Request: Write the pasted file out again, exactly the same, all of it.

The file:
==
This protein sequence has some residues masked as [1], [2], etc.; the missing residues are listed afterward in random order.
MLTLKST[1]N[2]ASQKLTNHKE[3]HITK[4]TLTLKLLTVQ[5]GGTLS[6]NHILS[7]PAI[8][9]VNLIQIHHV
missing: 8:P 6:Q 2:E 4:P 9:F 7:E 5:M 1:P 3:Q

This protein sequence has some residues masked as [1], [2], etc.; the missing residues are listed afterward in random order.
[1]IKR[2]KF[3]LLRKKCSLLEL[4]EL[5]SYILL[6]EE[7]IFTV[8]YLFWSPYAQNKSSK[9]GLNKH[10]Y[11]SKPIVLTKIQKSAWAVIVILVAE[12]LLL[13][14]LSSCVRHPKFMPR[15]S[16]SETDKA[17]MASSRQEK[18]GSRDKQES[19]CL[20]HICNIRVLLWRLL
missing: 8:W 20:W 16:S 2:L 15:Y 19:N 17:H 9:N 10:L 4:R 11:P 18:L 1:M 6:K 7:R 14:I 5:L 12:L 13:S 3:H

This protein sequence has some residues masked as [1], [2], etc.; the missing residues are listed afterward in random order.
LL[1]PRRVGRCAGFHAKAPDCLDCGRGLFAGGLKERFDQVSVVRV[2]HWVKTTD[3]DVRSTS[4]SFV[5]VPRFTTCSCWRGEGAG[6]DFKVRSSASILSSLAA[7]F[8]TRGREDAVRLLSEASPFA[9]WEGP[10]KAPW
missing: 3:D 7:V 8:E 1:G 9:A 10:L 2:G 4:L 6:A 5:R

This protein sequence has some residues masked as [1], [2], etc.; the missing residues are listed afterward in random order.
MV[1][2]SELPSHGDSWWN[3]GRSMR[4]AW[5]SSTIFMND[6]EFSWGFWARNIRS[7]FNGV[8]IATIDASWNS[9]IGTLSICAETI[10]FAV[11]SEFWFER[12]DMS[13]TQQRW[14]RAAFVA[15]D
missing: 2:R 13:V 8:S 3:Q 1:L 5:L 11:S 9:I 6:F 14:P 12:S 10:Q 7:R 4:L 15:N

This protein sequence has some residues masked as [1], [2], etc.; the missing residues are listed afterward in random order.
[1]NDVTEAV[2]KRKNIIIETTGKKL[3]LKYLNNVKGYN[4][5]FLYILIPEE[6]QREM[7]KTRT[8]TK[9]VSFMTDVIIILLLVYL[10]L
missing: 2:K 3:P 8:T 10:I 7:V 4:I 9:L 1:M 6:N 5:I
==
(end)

This protein sequence has some residues masked as [1], [2], etc.; the missing residues are listed afterward in random order.
MLTLKST[1]N[2]ASQKLTNHKE[3]HITK[4]TLTLKLLTVQ[5]GGTLS[6]NHILS[7]PAI[8][9]VNLIQIHHV
missing: 8:P 6:Q 2:E 4:P 9:F 7:E 5:M 1:P 3:Q

This protein sequence has some residues masked as [1], [2], etc.; the missing residues are listed afterward in random order.
[1]IKR[2]KF[3]LLRKKCSLLEL[4]EL[5]SYILL[6]EE[7]IFTV[8]YLFWSPYAQNKSSK[9]GLNKH[10]Y[11]SKPIVLTKIQKSAWAVIVILVAE[12]LLL[13][14]LSSCVRHPKFMPR[15]S[16]SETDKA[17]MASSRQEK[18]GSRDKQES[19]CL[20]HICNIRVLLWRLL
missing: 8:W 20:W 16:S 2:L 15:Y 19:N 17:H 9:N 10:L 4:R 11:P 18:L 1:M 6:K 7:R 14:I 5:L 12:L 13:S 3:H

This protein sequence has some residues masked as [1], [2], etc.; the missing residues are listed afterward in random order.
LL[1]PRRVGRCAGFHAKAPDCLDCGRGLFAGGLKERFDQVSVVRV[2]HWVKTTD[3]DVRSTS[4]SFV[5]VPRFTTCSCWRGEGAG[6]DFKVRSSASILSSLAA[7]F[8]TRGREDAVRLLSEASPFA[9]WEGP[10]KAPW
missing: 3:D 7:V 8:E 1:G 9:A 10:L 2:G 4:L 6:A 5:R

This protein sequence has some residues masked as [1], [2], etc.; the missing residues are listed afterward in random order.
MV[1][2]SELPSHGDSWWN[3]GRSMR[4]AW[5]SSTIFMND[6]EFSWGFWARNIRS[7]FNGV[8]IATIDASWNS[9]IGTLSICAETI[10]FAV[11]SEFWFER[12]DMS[13]TQQRW[14]RAAFVA[15]D
missing: 2:R 13:V 8:S 3:Q 1:L 5:L 11:S 9:I 6:F 14:P 12:S 10:Q 7:R 4:L 15:N

This protein sequence has some residues masked as [1], [2], etc.; the missing residues are listed afterward in random order.
[1]NDVTEAV[2]KRKNIIIETTGKKL[3]LKYLNNVKGYN[4][5]FLYILIPEE[6]QREM[7]KTRT[8]TK[9]VSFMTDVIIILLLVYL[10]L
missing: 2:K 3:P 8:T 10:I 7:V 4:I 9:L 1:M 6:N 5:I